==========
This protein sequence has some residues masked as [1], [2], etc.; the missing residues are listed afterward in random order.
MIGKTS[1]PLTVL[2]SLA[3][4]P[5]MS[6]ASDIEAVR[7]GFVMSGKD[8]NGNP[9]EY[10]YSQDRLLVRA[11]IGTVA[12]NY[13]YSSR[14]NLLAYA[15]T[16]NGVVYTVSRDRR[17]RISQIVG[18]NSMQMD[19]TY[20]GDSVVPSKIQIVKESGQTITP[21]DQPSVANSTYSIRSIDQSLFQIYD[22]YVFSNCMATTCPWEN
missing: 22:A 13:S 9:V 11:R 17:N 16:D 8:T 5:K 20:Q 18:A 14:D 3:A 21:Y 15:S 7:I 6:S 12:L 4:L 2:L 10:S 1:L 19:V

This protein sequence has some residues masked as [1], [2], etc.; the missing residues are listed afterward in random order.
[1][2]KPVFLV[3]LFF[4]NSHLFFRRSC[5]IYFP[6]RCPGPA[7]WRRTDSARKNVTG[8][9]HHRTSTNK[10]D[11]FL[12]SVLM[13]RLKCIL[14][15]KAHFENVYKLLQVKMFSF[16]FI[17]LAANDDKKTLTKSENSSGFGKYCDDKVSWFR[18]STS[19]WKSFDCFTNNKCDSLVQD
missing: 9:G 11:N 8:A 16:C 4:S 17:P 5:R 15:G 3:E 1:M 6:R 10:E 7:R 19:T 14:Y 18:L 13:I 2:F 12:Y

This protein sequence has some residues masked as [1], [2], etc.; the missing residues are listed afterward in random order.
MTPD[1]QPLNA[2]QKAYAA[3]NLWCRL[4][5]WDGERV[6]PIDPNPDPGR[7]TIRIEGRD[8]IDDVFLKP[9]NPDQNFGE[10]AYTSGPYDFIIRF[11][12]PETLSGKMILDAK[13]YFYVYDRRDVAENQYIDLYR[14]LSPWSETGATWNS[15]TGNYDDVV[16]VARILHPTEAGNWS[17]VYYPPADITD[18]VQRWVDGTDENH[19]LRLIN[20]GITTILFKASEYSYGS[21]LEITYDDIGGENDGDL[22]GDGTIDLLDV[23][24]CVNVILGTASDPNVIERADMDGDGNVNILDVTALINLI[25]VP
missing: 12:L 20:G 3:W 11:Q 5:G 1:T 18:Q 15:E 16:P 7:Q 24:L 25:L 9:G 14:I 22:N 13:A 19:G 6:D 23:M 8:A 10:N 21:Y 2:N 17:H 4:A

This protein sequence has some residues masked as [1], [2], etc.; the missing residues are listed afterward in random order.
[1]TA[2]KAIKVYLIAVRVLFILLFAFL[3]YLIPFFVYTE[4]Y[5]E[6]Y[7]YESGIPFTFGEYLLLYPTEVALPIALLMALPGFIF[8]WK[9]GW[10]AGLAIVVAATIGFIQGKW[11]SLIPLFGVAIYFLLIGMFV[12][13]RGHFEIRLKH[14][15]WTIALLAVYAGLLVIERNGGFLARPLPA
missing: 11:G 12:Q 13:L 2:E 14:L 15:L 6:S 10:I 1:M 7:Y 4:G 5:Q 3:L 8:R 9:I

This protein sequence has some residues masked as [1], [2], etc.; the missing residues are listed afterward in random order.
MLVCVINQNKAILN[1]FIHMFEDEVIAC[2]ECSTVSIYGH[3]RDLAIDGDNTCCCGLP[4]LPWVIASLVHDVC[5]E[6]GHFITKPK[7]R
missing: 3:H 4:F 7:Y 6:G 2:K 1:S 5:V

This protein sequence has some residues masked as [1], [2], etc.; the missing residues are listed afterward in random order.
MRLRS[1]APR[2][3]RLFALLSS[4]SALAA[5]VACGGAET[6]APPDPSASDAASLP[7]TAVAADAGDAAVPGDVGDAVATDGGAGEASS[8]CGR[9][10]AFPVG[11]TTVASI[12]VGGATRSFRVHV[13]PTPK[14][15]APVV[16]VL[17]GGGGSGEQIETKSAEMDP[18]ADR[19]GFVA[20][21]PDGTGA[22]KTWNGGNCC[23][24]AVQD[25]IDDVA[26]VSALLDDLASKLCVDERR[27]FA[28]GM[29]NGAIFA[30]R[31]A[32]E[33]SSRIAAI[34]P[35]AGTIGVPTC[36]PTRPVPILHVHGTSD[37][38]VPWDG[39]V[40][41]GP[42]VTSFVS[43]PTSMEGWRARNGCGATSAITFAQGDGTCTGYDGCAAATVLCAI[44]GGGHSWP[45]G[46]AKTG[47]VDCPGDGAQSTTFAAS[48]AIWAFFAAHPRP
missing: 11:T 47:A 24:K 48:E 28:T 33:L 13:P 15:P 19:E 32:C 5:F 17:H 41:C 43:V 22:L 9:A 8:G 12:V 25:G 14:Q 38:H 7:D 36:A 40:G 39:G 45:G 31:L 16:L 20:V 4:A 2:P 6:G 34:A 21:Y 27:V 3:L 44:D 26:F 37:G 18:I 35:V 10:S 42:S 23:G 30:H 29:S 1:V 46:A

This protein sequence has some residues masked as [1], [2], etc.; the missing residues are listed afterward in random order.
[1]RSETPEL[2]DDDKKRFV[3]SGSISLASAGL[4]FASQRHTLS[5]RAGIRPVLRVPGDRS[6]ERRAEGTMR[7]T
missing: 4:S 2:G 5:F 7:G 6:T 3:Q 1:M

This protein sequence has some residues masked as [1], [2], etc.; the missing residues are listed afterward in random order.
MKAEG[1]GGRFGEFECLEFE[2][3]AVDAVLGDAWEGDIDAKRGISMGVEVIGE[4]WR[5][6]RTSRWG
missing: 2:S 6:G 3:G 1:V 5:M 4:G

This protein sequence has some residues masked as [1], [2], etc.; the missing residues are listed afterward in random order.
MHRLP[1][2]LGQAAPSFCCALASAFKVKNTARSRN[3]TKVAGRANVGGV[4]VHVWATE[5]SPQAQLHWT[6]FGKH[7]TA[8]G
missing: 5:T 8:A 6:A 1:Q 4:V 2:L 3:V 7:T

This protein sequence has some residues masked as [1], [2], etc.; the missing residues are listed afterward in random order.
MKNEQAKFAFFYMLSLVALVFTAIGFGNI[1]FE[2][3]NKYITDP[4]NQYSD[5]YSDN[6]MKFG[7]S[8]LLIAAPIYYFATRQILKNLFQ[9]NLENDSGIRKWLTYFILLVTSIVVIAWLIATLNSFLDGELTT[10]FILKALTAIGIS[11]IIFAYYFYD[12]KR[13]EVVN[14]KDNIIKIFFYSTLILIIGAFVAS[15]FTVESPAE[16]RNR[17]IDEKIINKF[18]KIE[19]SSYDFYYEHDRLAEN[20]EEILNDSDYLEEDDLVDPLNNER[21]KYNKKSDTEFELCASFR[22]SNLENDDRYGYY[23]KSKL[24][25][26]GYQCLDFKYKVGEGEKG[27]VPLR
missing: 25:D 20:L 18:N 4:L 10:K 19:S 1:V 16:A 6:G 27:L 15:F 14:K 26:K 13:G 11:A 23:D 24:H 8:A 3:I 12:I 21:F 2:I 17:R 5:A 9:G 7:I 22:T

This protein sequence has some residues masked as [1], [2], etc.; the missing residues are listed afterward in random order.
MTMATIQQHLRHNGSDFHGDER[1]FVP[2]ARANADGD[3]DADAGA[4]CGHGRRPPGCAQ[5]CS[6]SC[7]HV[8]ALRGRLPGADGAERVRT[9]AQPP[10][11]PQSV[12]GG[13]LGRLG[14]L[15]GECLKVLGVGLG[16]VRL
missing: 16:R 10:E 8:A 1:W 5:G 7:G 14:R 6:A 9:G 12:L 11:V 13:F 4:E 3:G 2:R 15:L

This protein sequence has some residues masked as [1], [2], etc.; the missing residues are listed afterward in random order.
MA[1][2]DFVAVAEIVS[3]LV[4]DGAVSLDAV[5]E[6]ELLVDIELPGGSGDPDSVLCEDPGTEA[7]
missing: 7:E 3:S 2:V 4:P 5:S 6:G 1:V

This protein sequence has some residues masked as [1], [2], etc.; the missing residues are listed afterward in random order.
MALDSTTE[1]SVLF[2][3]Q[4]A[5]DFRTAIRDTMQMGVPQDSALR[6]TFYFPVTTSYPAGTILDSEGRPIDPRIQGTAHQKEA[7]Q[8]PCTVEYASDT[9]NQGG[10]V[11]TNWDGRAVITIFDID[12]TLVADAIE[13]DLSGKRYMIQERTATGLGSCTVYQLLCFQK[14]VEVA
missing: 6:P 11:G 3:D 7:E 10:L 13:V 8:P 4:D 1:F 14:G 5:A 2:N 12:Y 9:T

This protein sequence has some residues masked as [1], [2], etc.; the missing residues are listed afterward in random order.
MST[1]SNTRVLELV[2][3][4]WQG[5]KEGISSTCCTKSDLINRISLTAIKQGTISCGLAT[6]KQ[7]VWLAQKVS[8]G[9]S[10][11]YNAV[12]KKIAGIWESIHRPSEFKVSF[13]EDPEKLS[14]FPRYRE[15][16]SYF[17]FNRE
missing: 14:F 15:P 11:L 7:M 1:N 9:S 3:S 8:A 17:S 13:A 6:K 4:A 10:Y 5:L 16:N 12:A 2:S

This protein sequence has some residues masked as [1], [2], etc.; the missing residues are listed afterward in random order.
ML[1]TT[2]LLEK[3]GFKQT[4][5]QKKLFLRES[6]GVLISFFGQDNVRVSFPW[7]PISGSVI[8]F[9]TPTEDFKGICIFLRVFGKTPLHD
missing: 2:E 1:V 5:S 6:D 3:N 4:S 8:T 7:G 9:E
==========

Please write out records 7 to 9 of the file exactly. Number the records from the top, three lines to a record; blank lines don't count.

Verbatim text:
This protein sequence has some residues masked as [1], [2], etc.; the missing residues are listed afterward in random order.
[1]RSETPEL[2]DDDKKRFV[3]SGSISLASAGL[4]FASQRHTLS[5]RAGIRPVLRVPGDRS[6]ERRAEGTMR[7]T
missing: 4:S 2:G 5:F 7:G 6:T 3:Q 1:M

This protein sequence has some residues masked as [1], [2], etc.; the missing residues are listed afterward in random order.
MKAEG[1]GGRFGEFECLEFE[2][3]AVDAVLGDAWEGDIDAKRGISMGVEVIGE[4]WR[5][6]RTSRWG
missing: 2:S 6:G 3:G 1:V 5:M 4:G

This protein sequence has some residues masked as [1], [2], etc.; the missing residues are listed afterward in random order.
MHRLP[1][2]LGQAAPSFCCALASAFKVKNTARSRN[3]TKVAGRANVGGV[4]VHVWATE[5]SPQAQLHWT[6]FGKH[7]TA[8]G
missing: 5:T 8:A 6:A 1:Q 4:V 2:L 3:V 7:T